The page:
Uma Lulik

Uma Lulik

This brand new contemporary art gallery is located in Alvalade and focuses essentially 
on South American, African, Middle Eastern and South Asian artworks. Miguel Leal Rios, collector and owner of the Leal Rios Foundation, knows Timor-Leste and decided to honour his childhood memories with a “lulik”, the Timorense word that means “holy house” and symbolises social unity. It’s like Uma Lulik wished to be a holy house for contemporary
art in Lisbon. The gallery’s first exhibition is called “Ausência” and shows works of Joël Andrianomearisoa, from Madagascar. His “colossal” oeuvres are made out of small, collectable objects, in a reference to people’s memories and objects. With Uma Lulik, Miguel Leal Rios wants to publicize the works of artists from those regions, create a room for discussion, and appeal to new audiences.

Ementa SB

Ementa SB

This store could have wheels. Ten friends who shared a passion for skating, gained 
a substantial group of fans through YouTube by sharing videos with skate pirouettes, juggling and humour. Their motto was (and still is) to “eat, sleep and skate”. The success of the group’s videos on the Internet lead them to produce t-shirts with logos of their brand. From the moment they shared the first video, in 2007, until now, t-shirts became only one of many pieces of clothing. In its physical store – that opened in Travessa do Rosário, near Praça da Alegria, in September –, Ementa sells shirts, sweaters, polo shirts, caps, leather wallets and even bags, and they’re all produced in Portugal. Skateboards are also available, of course. The slogan sums up the group’s journey: “motivated by friendship”.

Mercado Simply Portuguese

Mercado Simply Portuguese

Chef Miguel Castro e Silva likes light meals ever since he opened his first restaurant, which means you’ll find lots of “petiscos”
in this market. From a 25-year-old recipe
of black-eyed peas salad to three egged omelettes, there is indeed much to choose from. The main influence behind the menu is traditional Portuguese gastronomy. Located at the ground floor of The Lumiares hotel, this restaurant/cafetaria offers variety of ways for one to eat: besides Portuguese tapas, there are proper meals, and even a 14€ menu that includes soup, main course, one drink and an expresso. Not sure what to drink? Go for a wine that the chef homself produces together with Rui Reguinha.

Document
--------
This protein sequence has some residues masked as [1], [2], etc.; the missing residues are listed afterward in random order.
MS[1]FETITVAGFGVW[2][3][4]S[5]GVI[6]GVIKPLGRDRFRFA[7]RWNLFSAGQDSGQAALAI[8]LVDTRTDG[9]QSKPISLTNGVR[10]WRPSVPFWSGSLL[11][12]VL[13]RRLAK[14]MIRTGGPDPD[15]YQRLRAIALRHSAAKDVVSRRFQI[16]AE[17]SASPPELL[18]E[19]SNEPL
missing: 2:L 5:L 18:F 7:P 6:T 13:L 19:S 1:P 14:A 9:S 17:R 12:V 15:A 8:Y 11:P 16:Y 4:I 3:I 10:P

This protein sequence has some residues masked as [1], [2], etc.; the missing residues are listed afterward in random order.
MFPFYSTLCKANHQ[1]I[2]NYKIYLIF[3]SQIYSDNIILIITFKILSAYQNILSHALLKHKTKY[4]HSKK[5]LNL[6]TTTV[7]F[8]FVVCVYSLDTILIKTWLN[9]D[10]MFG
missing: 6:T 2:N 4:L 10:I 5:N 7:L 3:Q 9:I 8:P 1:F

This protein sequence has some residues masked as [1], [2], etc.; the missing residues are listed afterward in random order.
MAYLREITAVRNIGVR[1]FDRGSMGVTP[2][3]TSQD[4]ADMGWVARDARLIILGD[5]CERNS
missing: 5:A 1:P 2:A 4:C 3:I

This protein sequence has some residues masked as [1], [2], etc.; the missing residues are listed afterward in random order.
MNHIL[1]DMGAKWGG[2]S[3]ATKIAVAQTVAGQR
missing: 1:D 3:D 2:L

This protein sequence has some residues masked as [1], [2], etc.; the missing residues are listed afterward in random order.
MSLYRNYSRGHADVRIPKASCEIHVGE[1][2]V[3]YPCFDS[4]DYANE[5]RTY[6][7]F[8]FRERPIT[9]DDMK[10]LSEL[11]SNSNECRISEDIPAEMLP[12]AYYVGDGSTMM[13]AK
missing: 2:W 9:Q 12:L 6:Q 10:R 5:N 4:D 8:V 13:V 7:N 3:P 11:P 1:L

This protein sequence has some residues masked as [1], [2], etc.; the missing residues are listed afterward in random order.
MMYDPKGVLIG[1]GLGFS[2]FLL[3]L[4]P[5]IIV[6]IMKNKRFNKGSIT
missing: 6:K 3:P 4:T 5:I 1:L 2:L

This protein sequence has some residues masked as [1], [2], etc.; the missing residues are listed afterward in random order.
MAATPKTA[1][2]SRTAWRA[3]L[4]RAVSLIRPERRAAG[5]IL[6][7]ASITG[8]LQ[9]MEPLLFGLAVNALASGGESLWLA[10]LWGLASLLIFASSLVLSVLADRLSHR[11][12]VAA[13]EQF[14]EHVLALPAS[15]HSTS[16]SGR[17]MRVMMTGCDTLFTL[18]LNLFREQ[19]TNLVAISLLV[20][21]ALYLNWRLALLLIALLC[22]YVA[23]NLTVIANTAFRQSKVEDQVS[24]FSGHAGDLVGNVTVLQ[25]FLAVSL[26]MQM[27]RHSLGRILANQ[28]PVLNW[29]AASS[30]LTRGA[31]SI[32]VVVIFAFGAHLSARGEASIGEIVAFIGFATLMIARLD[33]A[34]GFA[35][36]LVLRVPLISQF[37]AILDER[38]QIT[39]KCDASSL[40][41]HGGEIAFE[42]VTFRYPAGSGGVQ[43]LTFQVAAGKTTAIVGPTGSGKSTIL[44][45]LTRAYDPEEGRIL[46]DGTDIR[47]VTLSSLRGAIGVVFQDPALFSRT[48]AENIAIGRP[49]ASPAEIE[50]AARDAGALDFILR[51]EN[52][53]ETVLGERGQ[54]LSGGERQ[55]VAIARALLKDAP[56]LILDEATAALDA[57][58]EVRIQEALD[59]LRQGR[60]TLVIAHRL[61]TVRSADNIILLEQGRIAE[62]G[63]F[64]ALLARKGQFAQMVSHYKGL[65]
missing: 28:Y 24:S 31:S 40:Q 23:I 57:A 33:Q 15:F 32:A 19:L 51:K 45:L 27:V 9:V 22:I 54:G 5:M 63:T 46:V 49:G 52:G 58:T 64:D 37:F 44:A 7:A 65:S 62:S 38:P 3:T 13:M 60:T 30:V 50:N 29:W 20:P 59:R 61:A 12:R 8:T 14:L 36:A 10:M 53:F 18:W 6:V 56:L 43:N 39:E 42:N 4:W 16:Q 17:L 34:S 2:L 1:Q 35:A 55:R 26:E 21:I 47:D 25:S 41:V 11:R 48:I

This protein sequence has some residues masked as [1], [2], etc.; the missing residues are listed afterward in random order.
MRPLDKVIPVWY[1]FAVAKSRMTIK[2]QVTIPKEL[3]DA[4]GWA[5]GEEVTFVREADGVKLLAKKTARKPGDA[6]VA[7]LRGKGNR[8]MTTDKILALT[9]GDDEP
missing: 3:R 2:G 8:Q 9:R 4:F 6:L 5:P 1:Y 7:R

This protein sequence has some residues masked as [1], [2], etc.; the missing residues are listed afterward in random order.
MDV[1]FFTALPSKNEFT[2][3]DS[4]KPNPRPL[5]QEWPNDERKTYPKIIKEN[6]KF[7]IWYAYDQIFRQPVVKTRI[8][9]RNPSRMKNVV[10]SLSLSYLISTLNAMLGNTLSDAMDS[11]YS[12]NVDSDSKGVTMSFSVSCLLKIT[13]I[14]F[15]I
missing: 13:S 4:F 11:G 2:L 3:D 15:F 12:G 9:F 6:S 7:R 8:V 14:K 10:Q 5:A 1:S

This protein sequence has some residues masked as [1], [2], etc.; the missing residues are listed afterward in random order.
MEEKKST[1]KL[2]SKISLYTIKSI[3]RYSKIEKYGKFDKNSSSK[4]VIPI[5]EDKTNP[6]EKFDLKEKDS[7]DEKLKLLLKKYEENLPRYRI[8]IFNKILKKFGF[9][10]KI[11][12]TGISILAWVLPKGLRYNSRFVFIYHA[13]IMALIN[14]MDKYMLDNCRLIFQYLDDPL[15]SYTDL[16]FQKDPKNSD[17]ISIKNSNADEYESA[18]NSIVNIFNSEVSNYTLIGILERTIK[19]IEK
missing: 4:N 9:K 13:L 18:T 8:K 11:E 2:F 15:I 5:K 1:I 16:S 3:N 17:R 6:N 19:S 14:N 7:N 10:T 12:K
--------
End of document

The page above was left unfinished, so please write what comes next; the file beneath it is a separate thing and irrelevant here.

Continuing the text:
Naked

Naked

3 out of 5 stars

This is a restaurant for those who enjoy diversity: Naked is neither vegetarian
nor vegan, but “flexitarian”. One can
 see homemade kombucha and highly caloric pastry placed side by side on the shelfs. Putting labels aside, let’s just say
it is willing to make everybody happy. At Naked, as the name suggests, every dish
is prepared with natural ingredients, with meat and processed food not entering in the equation. Fruits and vegetables are thus the main actors of the restaurant’s recipes, that include sweet potato vichyssoise and tomato shakshouka. The owners Miguel Júdice and Carla Contige, chef Susana Rainha and blogger Joana Limão are the brains behind the menu.

Gorki

Gorki

Three Portuguese students said one day in Marbella, where they studied Hotel Management: “We will open a Gorki in Lisbon one day”. And so it happened, 10 years later. Gorki was sort of a canteen for them back in Spain: they went there nearly every day, the waiter knew them, and dating and engagement proposals took place 
there. Now these friends don’t have to cross
a border in order to have their favourite tapas: Gorki Lisbon offers a mix between the original Spanish menu and a few Portuguese-inspired dishes. The philosophy behind the restaurant, however, remains the same: Gorki’s food is to share. There is a small grocery store for customers to be able to take some of the ingredients home.

Cochinchina

Cochinchina

2 out of 5 stars

The Portuguese use the word “Cochinchina” to refer to a far, far away – and quite abstract – place that no one really understands where it is. Yoon Chain Lai wanted to change that and remind people that Cochinchina does exist: according to Portuguese navigators from the 16th century, it refers to the Southern region of Vietname. And now there is a Cochinchina in Lisbon too. This Vietnamese restaurant is not a fan
of rushing things: dishes are prepared “without shortcuts”, everything taking
all the time it is supposed to take. Soups, noodles and pho play important roles on the menu. As for drinks, there is beer from Japan (Sapporo), Thailand (Singha) and China (Tsingtao). There is room for 24 customers in two rooms and the decorations come, of course, from Yoon’s homeland.

The Paleo Kitchen

The Paleo Kitchen

2 out of 5 stars

It’s the latest trend when it comes to diet. Loren Cordain, one of the founders of the paleo movement, claims that the human metabolism did not change more than 0,02% since pre-history, and that we should embrace the cavern men’s diet. Sandra Cardoso Monteiro, this restaurant’s owner, believes we don’t need to go that far: “We just have to look at our grandparents”, she says. It is possible, according to Susana, to achieve all the benefits of a paleo diet without becoming fundamentalist: an 85% paleo diet will do. At Paleo Kitchen, there are no such things as lactose, refined sugar or preservatives. All the ingredients are biological and the fish comes from sustainable fishing. The recipes have low glycaemia levels and use only “good fats” (from salmon and dried fruits, for instance). Formality does not enter this place: one can eat at all times of the day, and that’s why Susana prefers to call it a bistro.